Title: Mathematical Modelling of Motility Regulation in Myxococcus xanthus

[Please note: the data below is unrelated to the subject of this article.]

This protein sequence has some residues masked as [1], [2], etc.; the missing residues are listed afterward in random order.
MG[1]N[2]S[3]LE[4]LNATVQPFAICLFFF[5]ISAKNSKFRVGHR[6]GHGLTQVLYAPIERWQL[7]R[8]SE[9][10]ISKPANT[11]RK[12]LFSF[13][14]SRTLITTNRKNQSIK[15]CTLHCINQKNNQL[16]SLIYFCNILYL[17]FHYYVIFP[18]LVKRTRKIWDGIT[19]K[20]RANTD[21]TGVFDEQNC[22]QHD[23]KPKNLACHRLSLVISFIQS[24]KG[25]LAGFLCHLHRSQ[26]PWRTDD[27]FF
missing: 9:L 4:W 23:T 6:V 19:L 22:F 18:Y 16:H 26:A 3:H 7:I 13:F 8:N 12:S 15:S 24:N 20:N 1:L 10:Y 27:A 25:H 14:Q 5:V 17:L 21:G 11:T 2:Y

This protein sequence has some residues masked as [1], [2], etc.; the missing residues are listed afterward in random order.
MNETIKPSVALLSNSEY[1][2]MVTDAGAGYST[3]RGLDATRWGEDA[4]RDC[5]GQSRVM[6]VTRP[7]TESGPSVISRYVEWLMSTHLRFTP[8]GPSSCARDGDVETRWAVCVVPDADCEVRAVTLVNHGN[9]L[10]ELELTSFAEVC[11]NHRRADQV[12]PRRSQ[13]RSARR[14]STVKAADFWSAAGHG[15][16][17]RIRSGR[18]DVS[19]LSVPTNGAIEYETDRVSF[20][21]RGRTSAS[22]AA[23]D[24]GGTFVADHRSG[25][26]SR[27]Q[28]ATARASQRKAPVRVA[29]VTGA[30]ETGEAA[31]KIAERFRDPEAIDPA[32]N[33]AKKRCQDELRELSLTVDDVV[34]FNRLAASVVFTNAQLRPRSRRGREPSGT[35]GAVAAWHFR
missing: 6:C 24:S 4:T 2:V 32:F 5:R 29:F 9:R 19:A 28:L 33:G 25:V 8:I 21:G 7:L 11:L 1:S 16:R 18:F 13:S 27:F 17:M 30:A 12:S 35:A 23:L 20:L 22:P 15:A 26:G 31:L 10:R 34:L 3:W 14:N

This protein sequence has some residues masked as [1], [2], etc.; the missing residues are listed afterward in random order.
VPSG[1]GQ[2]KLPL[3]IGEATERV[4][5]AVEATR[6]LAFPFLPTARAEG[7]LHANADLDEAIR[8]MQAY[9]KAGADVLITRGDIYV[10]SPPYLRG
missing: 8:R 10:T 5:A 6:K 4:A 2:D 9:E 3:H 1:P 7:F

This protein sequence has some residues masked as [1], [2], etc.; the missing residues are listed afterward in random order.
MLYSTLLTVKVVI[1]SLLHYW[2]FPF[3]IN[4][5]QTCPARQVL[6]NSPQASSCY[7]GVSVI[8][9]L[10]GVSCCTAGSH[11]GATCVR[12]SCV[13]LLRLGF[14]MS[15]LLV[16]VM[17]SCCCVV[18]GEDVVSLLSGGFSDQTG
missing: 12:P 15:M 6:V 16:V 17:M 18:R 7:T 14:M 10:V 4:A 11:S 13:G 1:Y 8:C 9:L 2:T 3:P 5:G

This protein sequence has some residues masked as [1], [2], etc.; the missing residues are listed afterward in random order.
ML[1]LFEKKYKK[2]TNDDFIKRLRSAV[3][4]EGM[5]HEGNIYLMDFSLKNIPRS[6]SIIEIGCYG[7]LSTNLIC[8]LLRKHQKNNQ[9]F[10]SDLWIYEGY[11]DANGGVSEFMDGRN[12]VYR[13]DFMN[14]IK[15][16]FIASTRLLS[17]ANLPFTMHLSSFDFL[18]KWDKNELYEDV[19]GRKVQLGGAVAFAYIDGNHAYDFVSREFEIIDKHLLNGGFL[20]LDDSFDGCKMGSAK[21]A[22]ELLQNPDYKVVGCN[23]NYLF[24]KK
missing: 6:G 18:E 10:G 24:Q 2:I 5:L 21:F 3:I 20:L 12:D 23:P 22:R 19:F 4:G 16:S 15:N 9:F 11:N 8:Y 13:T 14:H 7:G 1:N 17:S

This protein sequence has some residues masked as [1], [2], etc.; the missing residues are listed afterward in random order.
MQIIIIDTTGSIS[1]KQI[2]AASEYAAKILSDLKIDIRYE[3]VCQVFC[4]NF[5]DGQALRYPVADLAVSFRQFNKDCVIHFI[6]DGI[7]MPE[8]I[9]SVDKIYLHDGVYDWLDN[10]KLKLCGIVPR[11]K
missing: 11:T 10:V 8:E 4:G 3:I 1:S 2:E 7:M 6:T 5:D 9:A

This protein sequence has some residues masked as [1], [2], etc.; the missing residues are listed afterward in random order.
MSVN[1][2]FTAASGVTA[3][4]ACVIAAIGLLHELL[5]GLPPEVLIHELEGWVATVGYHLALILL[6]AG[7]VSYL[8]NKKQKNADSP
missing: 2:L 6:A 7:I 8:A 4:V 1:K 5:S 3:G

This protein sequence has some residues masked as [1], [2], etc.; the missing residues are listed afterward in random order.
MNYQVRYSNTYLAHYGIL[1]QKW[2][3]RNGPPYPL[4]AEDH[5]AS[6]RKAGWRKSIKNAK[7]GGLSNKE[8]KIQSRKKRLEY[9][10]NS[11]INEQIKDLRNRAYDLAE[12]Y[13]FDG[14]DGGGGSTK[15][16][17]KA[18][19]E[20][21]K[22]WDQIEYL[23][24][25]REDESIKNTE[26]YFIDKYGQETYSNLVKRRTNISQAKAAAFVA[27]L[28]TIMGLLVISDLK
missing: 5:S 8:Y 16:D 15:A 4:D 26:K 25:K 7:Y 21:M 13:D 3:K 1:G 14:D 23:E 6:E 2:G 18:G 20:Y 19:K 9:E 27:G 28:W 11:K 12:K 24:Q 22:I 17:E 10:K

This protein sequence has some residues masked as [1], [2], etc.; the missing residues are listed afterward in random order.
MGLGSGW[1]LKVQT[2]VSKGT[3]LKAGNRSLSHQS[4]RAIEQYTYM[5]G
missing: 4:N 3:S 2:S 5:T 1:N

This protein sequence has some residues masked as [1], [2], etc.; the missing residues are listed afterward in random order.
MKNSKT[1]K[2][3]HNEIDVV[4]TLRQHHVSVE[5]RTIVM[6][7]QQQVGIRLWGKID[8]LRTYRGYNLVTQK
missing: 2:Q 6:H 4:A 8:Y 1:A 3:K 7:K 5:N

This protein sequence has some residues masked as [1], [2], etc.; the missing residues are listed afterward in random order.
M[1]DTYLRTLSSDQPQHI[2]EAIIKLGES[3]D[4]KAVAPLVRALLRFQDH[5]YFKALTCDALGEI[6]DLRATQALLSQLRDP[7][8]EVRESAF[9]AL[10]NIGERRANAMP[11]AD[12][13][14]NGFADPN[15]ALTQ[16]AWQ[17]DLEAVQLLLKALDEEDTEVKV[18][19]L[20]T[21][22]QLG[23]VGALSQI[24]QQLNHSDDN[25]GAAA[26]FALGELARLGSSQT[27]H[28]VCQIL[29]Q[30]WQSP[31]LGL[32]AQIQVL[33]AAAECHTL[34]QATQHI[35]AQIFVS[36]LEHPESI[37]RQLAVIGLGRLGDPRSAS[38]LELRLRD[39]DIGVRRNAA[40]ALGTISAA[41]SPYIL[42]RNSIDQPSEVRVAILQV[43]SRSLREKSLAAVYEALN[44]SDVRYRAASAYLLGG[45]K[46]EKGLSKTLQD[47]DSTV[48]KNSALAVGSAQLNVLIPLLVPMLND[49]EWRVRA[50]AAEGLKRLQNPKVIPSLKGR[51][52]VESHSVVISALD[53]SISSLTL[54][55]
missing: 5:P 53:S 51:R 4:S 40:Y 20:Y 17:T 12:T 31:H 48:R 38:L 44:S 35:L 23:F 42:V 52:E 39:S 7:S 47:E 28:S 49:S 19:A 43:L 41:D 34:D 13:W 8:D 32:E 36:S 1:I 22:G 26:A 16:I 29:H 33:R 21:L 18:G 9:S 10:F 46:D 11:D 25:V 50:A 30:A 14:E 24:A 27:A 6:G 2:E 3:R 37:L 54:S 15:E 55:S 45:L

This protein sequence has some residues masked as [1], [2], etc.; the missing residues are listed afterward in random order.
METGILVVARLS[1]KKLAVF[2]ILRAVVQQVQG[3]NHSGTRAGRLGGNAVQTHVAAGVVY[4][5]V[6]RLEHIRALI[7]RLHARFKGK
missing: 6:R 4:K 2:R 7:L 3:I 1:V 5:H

Abstract: Sensing and responding to mechanical cues in the environment are important for the survival and propagation of bacteria. A ‘social’ bacterium, Myxococcus xanthus, which exhibits periodic cell reversals, modulates its reversal frequency in response to environmental mechanical cues, such as substrate stiffness and cell-cell contact. Here we hypothesize that the gliding motility machinery of M. xanthus can sense the environmental mechanical cues during force generation and modulate the timing and frequency of cell reversal through signaling the cell’s reversal control pathway. To examine our hypothesis, we extend an existing mathematical model for periodic polarity switching (which mediates periodic cell reversal) in M. xanthus, and incorporate the experimentally suggested (i) intracellular dynamics of the gliding motors and (ii) interactions between the gliding motors and reversal regulators. The model results indicate that the experimentally established interaction between the gliding motors and reversal regulators is capable of generating the observed modulations on cell reversal frequency with varied substrate stiffness. Our model prediction also suggests that social twitching motility in wild type M. xanthus is also involved in mediating the mechanosensitive reversal regulation. Furthermore, we propose a reversal control network that qualitatively explains the reversal behaviors in different M. xanthus mutants. In summary, our model highlights a potential role of the gliding machinery of M. xanthus as a ‘mechanosensor’ that transduces mechanical cues into a reversal control signal.